Rwanda and Mugonero raise other perplexing questions for Adventists as well. The narrative we have long told about ourselves is that in a final apocalyptic moment in history we alone will stand for the right though the heavens fall. But in Rwanda the apocalypse came. The heavens fell in 1994. And Adventists in Rwanda collectively behaved no differently than any one else. Meanwhile, the faithful in North America have continued on as if nothing happened. Ten thousand of our brothers and sisters were slaughtered…and all was and is business as usual.
The treasurer of the Rwanda Union, Abel Habiyambere, himself a survivor of the genocide, told me that he has compiled a long list of names of Adventist employees who were slain during the genocide and that he has tried to raise awareness of what happened to the church in Rwanda among Division and General Conference officials. So far, he says, they have shown little interest in his list, despite—or perhaps because of—the distressing Adventist connections. So what, we must ask, is the meaning of this corporate and willful amnesia? Would there be such great silence and so little introspection had 3,000 Adventists been killed with machetes in Loma Linda University Church on a Sabbath morning, including by their fellow Adventists?
After World War II, Jewish theologians were compelled to develop a post-holocaust theology in response to the catastrophe that had befallen their community and humanity. But fifteen years after the apocalypse came to Rwanda—the most Adventist country in the world by membership relative to population size—there is no post-Rwanda theology to be found among the Remnant people. There is no alteration or even tempering of our heroic self-understanding—only the insistent demand that we recommit ourselves to the familiar narrative without question. This, we are told, is "revival and reform."
“God is Too Loving to Bring Us Into His Kingdom”
Yet there have been a few fleeting moments of soul-searching among Adventists. In 1996 the Review published an excerpt from a sermon given by then President of the General Conference, Robert Folkenberg, to hundreds of Adventists gathered in Kigali. His message is a powerful statement that has not received the attention or reflection it deserves but that may contain the seeds of a profound and authentic revival and reformation of the church, even if in ways Folkenberg himself did not fully realize or intend.
“I have spent time on my knees before God trying to understand ‘what happened’” said Elder Folkenberg: “I have come to one conclusion—the gospel did not fail. The cross of Christ did not fail, the Holy Spirit did not fail—we failed! You and I failed! We, as pastors, failed. Christian clergy and priests and pastors failed! We must, I believe, confess our sins before God. As religious leaders we let down God, Christ, and the people of Rwanda. We have been satisfied to talk about Christ. We have been satisfied to talk about the cross. We have been satisfied to talk about religion and denominations. We have been satisfied to talk about rituals, lives, and practices—externals. But the fruit of our relationship with Christ shows that we failed.”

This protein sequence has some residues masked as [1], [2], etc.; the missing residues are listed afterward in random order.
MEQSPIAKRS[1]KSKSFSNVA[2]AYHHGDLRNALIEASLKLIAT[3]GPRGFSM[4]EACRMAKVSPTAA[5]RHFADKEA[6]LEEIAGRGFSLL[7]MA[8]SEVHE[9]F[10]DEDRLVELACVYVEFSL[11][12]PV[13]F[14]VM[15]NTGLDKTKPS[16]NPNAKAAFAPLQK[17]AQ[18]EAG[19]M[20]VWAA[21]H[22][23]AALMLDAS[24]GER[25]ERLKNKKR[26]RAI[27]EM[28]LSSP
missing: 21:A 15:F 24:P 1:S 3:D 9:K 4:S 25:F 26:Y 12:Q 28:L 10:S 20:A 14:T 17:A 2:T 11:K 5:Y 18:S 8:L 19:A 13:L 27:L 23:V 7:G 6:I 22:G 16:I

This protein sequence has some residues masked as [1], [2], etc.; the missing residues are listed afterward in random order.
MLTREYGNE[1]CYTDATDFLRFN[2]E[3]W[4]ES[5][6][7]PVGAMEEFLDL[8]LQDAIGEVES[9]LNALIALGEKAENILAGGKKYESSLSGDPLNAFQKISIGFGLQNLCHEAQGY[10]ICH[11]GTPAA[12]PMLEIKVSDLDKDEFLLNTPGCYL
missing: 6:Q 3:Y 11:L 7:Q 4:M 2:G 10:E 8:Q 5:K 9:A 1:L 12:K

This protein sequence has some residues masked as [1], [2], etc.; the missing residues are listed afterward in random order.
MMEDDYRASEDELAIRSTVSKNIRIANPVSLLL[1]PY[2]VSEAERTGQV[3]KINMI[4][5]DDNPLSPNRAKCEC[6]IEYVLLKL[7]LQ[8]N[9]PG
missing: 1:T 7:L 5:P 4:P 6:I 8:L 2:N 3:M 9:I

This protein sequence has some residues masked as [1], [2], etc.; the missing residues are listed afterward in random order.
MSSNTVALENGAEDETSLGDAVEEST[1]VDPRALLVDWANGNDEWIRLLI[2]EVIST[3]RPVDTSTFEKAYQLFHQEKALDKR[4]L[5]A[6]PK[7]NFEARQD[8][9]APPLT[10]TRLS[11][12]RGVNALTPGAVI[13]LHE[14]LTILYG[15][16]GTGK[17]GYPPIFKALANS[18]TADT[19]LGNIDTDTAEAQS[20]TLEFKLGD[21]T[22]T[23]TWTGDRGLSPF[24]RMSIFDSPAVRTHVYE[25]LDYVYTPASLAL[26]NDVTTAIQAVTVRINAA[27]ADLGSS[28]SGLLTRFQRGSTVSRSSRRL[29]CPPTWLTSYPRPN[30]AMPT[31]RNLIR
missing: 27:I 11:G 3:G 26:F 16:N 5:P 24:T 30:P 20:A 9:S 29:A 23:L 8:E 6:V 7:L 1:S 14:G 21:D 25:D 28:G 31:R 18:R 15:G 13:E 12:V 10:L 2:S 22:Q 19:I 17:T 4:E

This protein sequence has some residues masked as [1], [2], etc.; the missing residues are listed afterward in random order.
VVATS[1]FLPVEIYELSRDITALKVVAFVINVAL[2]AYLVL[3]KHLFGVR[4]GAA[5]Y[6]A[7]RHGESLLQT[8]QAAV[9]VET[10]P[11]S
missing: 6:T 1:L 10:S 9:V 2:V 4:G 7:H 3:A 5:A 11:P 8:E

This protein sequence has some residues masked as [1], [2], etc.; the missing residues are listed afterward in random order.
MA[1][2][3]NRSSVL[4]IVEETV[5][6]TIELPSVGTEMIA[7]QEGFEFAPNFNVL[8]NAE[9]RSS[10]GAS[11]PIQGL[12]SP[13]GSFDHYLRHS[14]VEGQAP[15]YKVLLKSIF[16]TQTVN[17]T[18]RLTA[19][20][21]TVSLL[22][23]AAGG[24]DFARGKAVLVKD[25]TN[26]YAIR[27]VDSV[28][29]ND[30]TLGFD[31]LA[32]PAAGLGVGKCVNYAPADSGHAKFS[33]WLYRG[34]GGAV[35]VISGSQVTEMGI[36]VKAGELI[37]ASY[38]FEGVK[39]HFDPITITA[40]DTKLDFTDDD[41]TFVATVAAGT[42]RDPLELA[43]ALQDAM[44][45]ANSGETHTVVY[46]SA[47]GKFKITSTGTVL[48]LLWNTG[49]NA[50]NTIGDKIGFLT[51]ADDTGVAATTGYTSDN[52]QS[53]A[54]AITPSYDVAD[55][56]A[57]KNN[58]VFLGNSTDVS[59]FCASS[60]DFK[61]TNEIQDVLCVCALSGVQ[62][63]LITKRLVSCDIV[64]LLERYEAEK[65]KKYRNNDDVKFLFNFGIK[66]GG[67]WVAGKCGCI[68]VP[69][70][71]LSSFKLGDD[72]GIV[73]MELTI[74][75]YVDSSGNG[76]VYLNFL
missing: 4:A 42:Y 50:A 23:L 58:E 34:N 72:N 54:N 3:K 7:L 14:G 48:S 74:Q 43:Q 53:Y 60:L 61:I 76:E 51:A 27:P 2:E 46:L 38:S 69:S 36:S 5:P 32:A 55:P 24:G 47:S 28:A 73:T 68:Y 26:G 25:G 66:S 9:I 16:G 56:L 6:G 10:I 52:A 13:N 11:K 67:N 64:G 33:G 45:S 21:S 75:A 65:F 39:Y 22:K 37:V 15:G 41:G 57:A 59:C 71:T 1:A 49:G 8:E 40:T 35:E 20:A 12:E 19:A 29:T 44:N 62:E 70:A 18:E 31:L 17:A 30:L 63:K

I am thankful that a top church leader said these things, and that he said them not simply about others but about himself. There are no easy answers in this anguished testimony, but in confronting the reality of Rwanda we might discover a more faithful witness in painful questions than in detached certainties.
One thing is certain, however: what happened in Rwanda cannot be seen as an isolated ethnic matter, an atavistic tribal spasm, a peculiarly African malaise. "Tribalism" can take a great many forms. And tribalism, with its underlying logic of purifying exclusion of the other who is not like us—not so good, not so righteous, not so heroic, not so chosen—is not unique to the "developing" world. Pastor Nortey, reflecting on what the genocide reveals about human nature and about each one of us, said he believes that “Christianity needs to sit up and examine itself”:
“I have been asking myself, How do I look at my neighbors? Do I see them as people for whom Jesus died? Do I see them as people created equal to me? Or do I see them in terms of the color of their skin? In terms of their nationality? In terms of their class in society? As an African who is a Christian, I ask myself, Why do I still feel that my tribe is better than another tribe?… Until Christianity becomes valued in itself above tribalism and nationalism, we still have a problem… I have made a personal resolution: not to think myself better than anyone else and not to use these distinctions that divide us—tribes and nationalities… So when people ask me where I am from in Africa, I rarely say Ghana. I ask, Why do you want to know? That I am from Africa I cannot hide. But is it really necessary to know what country I am from? Some people will go to the extent of asking, What part of Ghana are you from? Are you a Ga or an Ashanti? But those things divide us.”
Nortey then made a sobering if not terrifying statement about the condition of the church. “I believe that the Lord’s return is delayed,” he said, “mainly because we cannot live together yet. If we can’t live together here, God is too loving to bring us together into his kingdom.”